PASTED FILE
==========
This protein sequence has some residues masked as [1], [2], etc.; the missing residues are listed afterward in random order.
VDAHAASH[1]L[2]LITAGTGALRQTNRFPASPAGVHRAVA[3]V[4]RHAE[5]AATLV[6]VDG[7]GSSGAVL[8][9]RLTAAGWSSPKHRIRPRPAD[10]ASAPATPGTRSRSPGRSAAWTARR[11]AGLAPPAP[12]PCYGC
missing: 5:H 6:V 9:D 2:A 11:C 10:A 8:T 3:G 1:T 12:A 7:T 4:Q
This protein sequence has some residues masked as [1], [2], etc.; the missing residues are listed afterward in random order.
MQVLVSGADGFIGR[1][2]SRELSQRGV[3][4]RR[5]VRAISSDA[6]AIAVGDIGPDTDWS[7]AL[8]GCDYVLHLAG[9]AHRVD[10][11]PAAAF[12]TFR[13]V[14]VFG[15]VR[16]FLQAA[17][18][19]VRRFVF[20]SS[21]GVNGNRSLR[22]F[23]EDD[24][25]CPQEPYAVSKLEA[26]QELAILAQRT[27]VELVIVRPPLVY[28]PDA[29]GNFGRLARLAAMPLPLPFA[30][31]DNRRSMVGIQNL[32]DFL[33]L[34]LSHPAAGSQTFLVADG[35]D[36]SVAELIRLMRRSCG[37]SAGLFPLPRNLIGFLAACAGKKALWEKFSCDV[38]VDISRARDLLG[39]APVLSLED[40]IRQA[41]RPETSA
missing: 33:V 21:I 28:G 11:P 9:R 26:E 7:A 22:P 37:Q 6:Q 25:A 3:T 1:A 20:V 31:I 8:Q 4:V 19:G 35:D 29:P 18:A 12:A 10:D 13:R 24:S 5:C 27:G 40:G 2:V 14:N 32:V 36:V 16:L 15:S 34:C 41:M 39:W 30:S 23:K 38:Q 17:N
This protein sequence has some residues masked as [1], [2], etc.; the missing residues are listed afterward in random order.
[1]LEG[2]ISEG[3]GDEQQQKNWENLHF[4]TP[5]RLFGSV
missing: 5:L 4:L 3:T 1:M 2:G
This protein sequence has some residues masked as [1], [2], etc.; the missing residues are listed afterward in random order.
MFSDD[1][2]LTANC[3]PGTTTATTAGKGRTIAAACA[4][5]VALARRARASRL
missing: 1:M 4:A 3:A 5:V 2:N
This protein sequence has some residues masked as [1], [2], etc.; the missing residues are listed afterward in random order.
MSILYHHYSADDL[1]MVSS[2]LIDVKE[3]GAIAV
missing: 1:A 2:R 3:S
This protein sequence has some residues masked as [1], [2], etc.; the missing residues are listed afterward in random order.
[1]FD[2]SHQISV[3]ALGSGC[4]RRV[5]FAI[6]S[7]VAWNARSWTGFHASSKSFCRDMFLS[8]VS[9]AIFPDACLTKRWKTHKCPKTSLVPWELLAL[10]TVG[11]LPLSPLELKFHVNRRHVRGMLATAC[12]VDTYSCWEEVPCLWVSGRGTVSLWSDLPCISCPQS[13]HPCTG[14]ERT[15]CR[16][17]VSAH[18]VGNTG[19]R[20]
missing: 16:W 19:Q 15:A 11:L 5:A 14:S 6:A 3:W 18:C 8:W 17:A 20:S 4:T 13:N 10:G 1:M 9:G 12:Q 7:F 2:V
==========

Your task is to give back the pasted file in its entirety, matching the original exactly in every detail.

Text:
This protein sequence has some residues masked as [1], [2], etc.; the missing residues are listed afterward in random order.
VDAHAASH[1]L[2]LITAGTGALRQTNRFPASPAGVHRAVA[3]V[4]RHAE[5]AATLV[6]VDG[7]GSSGAVL[8][9]RLTAAGWSSPKHRIRPRPAD[10]ASAPATPGTRSRSPGRSAAWTARR[11]AGLAPPAP[12]PCYGC
missing: 5:H 6:V 9:D 2:A 11:C 10:A 8:T 3:G 1:T 12:A 7:T 4:Q
This protein sequence has some residues masked as [1], [2], etc.; the missing residues are listed afterward in random order.
MQVLVSGADGFIGR[1][2]SRELSQRGV[3][4]RR[5]VRAISSDA[6]AIAVGDIGPDTDWS[7]AL[8]GCDYVLHLAG[9]AHRVD[10][11]PAAAF[12]TFR[13]V[14]VFG[15]VR[16]FLQAA[17][18][19]VRRFVF[20]SS[21]GVNGNRSLR[22]F[23]EDD[24][25]CPQEPYAVSKLEA[26]QELAILAQRT[27]VELVIVRPPLVY[28]PDA[29]GNFGRLARLAAMPLPLPFA[30][31]DNRRSMVGIQNL[32]DFL[33]L[34]LSHPAAGSQTFLVADG[35]D[36]SVAELIRLMRRSCG[37]SAGLFPLPRNLIGFLAACAGKKALWEKFSCDV[38]VDISRARDLLG[39]APVLSLED[40]IRQA[41]RPETSA
missing: 33:V 21:I 28:G 11:P 9:R 26:E 7:A 22:P 37:Q 6:Q 25:A 3:T 1:A 20:V 31:I 8:Q 4:V 19:G 35:D 29:P 18:A 12:A 10:D 13:R 24:S 5:C 27:G 40:G 2:V 14:N 32:V 36:V 16:L 15:S 34:C 41:M 39:W 30:S 23:K 38:Q 17:N
This protein sequence has some residues masked as [1], [2], etc.; the missing residues are listed afterward in random order.
[1]LEG[2]ISEG[3]GDEQQQKNWENLHF[4]TP[5]RLFGSV
missing: 5:L 4:L 3:T 1:M 2:G
This protein sequence has some residues masked as [1], [2], etc.; the missing residues are listed afterward in random order.
MFSDD[1][2]LTANC[3]PGTTTATTAGKGRTIAAACA[4][5]VALARRARASRL
missing: 1:M 4:A 3:A 5:V 2:N
This protein sequence has some residues masked as [1], [2], etc.; the missing residues are listed afterward in random order.
MSILYHHYSADDL[1]MVSS[2]LIDVKE[3]GAIAV
missing: 1:A 2:R 3:S
This protein sequence has some residues masked as [1], [2], etc.; the missing residues are listed afterward in random order.
[1]FD[2]SHQISV[3]ALGSGC[4]RRV[5]FAI[6]S[7]VAWNARSWTGFHASSKSFCRDMFLS[8]VS[9]AIFPDACLTKRWKTHKCPKTSLVPWELLAL[10]TVG[11]LPLSPLELKFHVNRRHVRGMLATAC[12]VDTYSCWEEVPCLWVSGRGTVSLWSDLPCISCPQS[13]HPCTG[14]ERT[15]CR[16][17]VSAH[18]VGNTG[19]R[20]
missing: 16:W 19:Q 15:A 11:L 5:A 14:S 6:A 3:W 18:C 8:W 17:A 20:S 4:T 13:N 10:G 1:M 9:G 12:Q 7:F 2:V